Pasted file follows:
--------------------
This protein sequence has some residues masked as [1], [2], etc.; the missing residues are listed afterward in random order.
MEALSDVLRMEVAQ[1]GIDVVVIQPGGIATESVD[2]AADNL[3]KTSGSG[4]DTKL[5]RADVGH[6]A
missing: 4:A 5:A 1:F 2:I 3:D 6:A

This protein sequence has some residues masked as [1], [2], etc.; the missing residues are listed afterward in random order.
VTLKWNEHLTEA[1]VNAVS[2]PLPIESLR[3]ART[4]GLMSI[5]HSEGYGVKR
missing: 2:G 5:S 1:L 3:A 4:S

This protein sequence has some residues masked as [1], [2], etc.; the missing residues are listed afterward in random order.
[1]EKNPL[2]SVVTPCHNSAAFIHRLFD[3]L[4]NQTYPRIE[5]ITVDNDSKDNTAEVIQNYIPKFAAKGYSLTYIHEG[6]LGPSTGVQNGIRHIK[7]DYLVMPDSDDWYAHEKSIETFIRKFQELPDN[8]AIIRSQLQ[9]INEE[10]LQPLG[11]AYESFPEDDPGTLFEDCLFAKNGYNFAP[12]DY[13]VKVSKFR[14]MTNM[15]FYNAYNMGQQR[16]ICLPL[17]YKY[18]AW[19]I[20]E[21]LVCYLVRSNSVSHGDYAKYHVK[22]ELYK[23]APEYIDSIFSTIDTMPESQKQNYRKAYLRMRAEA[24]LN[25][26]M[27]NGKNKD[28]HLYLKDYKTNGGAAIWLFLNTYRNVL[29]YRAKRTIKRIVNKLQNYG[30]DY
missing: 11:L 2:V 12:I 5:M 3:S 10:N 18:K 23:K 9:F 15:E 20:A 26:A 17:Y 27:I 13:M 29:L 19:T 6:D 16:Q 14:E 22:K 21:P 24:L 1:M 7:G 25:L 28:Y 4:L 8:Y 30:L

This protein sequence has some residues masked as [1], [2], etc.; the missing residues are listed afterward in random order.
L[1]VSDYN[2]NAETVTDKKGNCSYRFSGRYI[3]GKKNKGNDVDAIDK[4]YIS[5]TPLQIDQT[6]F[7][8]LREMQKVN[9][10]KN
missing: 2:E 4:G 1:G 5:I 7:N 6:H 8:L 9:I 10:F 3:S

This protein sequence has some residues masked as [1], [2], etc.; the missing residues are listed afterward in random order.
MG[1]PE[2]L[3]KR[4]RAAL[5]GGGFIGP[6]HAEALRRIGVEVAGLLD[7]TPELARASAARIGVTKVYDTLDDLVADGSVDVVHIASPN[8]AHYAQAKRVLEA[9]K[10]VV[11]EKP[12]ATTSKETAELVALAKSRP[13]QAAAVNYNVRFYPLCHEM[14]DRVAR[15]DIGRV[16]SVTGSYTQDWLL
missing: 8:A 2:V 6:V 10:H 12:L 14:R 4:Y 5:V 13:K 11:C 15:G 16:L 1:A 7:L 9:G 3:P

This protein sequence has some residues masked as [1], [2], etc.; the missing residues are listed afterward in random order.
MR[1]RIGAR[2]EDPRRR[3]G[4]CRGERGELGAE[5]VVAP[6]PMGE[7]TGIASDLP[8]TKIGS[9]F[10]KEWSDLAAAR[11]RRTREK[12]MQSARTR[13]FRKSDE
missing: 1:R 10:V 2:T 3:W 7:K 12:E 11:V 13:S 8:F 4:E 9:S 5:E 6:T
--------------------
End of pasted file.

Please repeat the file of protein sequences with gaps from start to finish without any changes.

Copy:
This protein sequence has some residues masked as [1], [2], etc.; the missing residues are listed afterward in random order.
MEALSDVLRMEVAQ[1]GIDVVVIQPGGIATESVD[2]AADNL[3]KTSGSG[4]DTKL[5]RADVGH[6]A
missing: 4:A 5:A 1:F 2:I 3:D 6:A

This protein sequence has some residues masked as [1], [2], etc.; the missing residues are listed afterward in random order.
VTLKWNEHLTEA[1]VNAVS[2]PLPIESLR[3]ART[4]GLMSI[5]HSEGYGVKR
missing: 2:G 5:S 1:L 3:A 4:S

This protein sequence has some residues masked as [1], [2], etc.; the missing residues are listed afterward in random order.
[1]EKNPL[2]SVVTPCHNSAAFIHRLFD[3]L[4]NQTYPRIE[5]ITVDNDSKDNTAEVIQNYIPKFAAKGYSLTYIHEG[6]LGPSTGVQNGIRHIK[7]DYLVMPDSDDWYAHEKSIETFIRKFQELPDN[8]AIIRSQLQ[9]INEE[10]LQPLG[11]AYESFPEDDPGTLFEDCLFAKNGYNFAP[12]DY[13]VKVSKFR[14]MTNM[15]FYNAYNMGQQR[16]ICLPL[17]YKY[18]AW[19]I[20]E[21]LVCYLVRSNSVSHGDYAKYHVK[22]ELYK[23]APEYIDSIFSTIDTMPESQKQNYRKAYLRMRAEA[24]LN[25][26]M[27]NGKNKD[28]HLYLKDYKTNGGAAIWLFLNTYRNVL[29]YRAKRTIKRIVNKLQNYG[30]DY
missing: 11:L 2:V 12:I 5:M 3:S 10:N 18:K 23:K 9:F 15:E 20:A 26:A 17:Y 27:I 13:M 29:L 19:T 6:D 16:Q 14:E 22:K 21:P 24:L 1:M 7:G 25:L 28:Y 4:L 8:Y 30:L

This protein sequence has some residues masked as [1], [2], etc.; the missing residues are listed afterward in random order.
L[1]VSDYN[2]NAETVTDKKGNCSYRFSGRYI[3]GKKNKGNDVDAIDK[4]YIS[5]TPLQIDQT[6]F[7][8]LREMQKVN[9][10]KN
missing: 2:E 4:G 1:G 5:I 7:N 6:H 8:L 9:I 10:F 3:S

This protein sequence has some residues masked as [1], [2], etc.; the missing residues are listed afterward in random order.
MG[1]PE[2]L[3]KR[4]RAAL[5]GGGFIGP[6]HAEALRRIGVEVAGLLD[7]TPELARASAARIGVTKVYDTLDDLVADGSVDVVHIASPN[8]AHYAQAKRVLEA[9]K[10]VV[11]EKP[12]ATTSKETAELVALAKSRP[13]QAAAVNYNVRFYPLCHEM[14]DRVAR[15]DIGRV[16]SVTGSYTQDWLL
missing: 8:A 2:V 6:V 10:H 12:L 14:R 4:Y 5:V 13:K 11:C 15:G 16:L 1:A 7:L 9:G 3:P

This protein sequence has some residues masked as [1], [2], etc.; the missing residues are listed afterward in random order.
MR[1]RIGAR[2]EDPRRR[3]G[4]CRGERGELGAE[5]VVAP[6]PMGE[7]TGIASDLP[8]TKIGS[9]F[10]KEWSDLAAAR[11]RRTREK[12]MQSARTR[13]FRKSDE
missing: 1:R 10:V 2:T 3:W 7:K 12:E 11:V 13:S 8:F 4:E 9:S 5:E 6:T